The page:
Making Sense of the Browns’ 2013 Draft


The dust has settled from the Cleveland Browns’ 2013 draft, and the reviews are certainly mixed. The general consensus seems to be one of disappointment and lukewarm optimism, but that’s nothing new for immediate draft reactions, especially when a team doesn’t do anything Earth-shattering.

The Browns kept it simple this year. They drafted Barkevious Mingo with the sixth overall pick and plan on making him an outside linebacker. Many thought the Browns would look at a cornerback like Dee Milliner with that pick, but the team opted instead to build serious depth in its front seven. While the secondary remains a question mark, it’s hard to argue with that philosophy.

But it was the Browns’ late-round trading that seems to have really divided everyone. The Browns wound up trading their fourth-round pick to the Steelers for a 2014 third-round pick and their fifth-round selection to the Colts for a fourth-round pick next year.

Here is why those were great deals for the Browns: too much emphasis is placed on the later rounds of the draft. Can good players be found in the depths of the last four rounds of the draft? Sure, but it would appear that Tom Brady has spoiled us. More often than not, later rounds offer little more than roster fillers, unrealistic expectations and future trivia answers to questions about obscure players.

Yes, the Browns could have found a serviceable starter in those traded picks, but they instead chose to give themselves leverage in 2014. They could package those picks to trade up or could simply use them to add more depth. When one factors in the free agent acquisitions of this offseason – including linebacker Paul Kruger, defensive lineman Desmond Bryant and linebacker Quentin Groves – along with the trade for wide receiver Davone Bess, there is no denying that the roster isn’t better. The Browns could afford to trade a few draft picks and still bring value to the team.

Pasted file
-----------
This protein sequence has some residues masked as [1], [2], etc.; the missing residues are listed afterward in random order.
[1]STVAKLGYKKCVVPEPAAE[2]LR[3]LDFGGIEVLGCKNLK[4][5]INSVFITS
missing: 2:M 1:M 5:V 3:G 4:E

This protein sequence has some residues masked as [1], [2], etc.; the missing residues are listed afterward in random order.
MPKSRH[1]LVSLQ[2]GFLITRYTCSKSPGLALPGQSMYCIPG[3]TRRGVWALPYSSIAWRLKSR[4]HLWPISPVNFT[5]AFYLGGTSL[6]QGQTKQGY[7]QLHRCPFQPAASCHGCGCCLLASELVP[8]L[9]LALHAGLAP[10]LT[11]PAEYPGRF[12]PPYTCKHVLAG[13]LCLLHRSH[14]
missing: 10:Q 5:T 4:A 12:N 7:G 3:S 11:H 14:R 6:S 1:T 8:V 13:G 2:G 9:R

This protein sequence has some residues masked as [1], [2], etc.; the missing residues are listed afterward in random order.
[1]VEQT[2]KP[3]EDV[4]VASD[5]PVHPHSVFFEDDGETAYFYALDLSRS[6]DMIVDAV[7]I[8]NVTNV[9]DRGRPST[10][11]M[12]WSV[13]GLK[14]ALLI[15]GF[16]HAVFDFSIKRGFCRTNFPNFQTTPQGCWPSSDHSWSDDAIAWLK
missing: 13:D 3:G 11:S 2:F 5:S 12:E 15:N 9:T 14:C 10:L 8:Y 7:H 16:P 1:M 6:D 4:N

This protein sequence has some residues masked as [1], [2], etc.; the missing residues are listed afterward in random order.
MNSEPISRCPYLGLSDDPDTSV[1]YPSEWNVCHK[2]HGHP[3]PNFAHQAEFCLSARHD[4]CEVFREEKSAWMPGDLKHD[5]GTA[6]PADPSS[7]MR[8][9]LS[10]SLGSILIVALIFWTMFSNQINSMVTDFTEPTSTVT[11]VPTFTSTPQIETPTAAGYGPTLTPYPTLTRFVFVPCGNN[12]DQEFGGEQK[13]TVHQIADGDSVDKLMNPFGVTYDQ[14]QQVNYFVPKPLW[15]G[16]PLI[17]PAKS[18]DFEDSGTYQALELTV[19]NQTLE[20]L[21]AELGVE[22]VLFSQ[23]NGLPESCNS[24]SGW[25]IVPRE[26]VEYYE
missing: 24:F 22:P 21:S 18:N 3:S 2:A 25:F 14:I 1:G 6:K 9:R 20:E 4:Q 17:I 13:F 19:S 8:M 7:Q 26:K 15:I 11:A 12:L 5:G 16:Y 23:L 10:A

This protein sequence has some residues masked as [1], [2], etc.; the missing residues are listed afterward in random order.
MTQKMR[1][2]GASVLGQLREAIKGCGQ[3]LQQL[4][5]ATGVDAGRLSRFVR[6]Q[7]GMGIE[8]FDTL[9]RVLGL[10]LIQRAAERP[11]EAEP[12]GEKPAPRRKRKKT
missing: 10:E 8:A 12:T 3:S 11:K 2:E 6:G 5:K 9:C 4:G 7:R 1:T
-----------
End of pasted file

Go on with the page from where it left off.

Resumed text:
As always, though, trying to dissect a draft only a few days after its conclusion is an exercise in futility. No one knows if Mingo will work out or if Leon McFadden will become a serviceable starting cornerback. If he does, that alone could make this year a success.

The Browns’ roster will look quite different in 2013. This was going to be a polarizing draft no matter what, and for one that was deemed to be thin on talent, the Browns did the right thing. True judgment will be reserved, but the Browns didn’t reach or make an outlandish move (like, say, drafting quarterback Geno Smith), so that alone should be applauded.

Pundits need something to say about every team, though, and it’s much harder to dissect the teams that don’t do something flashy. We’re all clueless about how top prospects will turn out (and even more so on everyone else selected past the first round), but everyone has agreed that Mingo has the tools to succeed in the NFL.

When you have the sixth overall pick, that’s all you can ask for.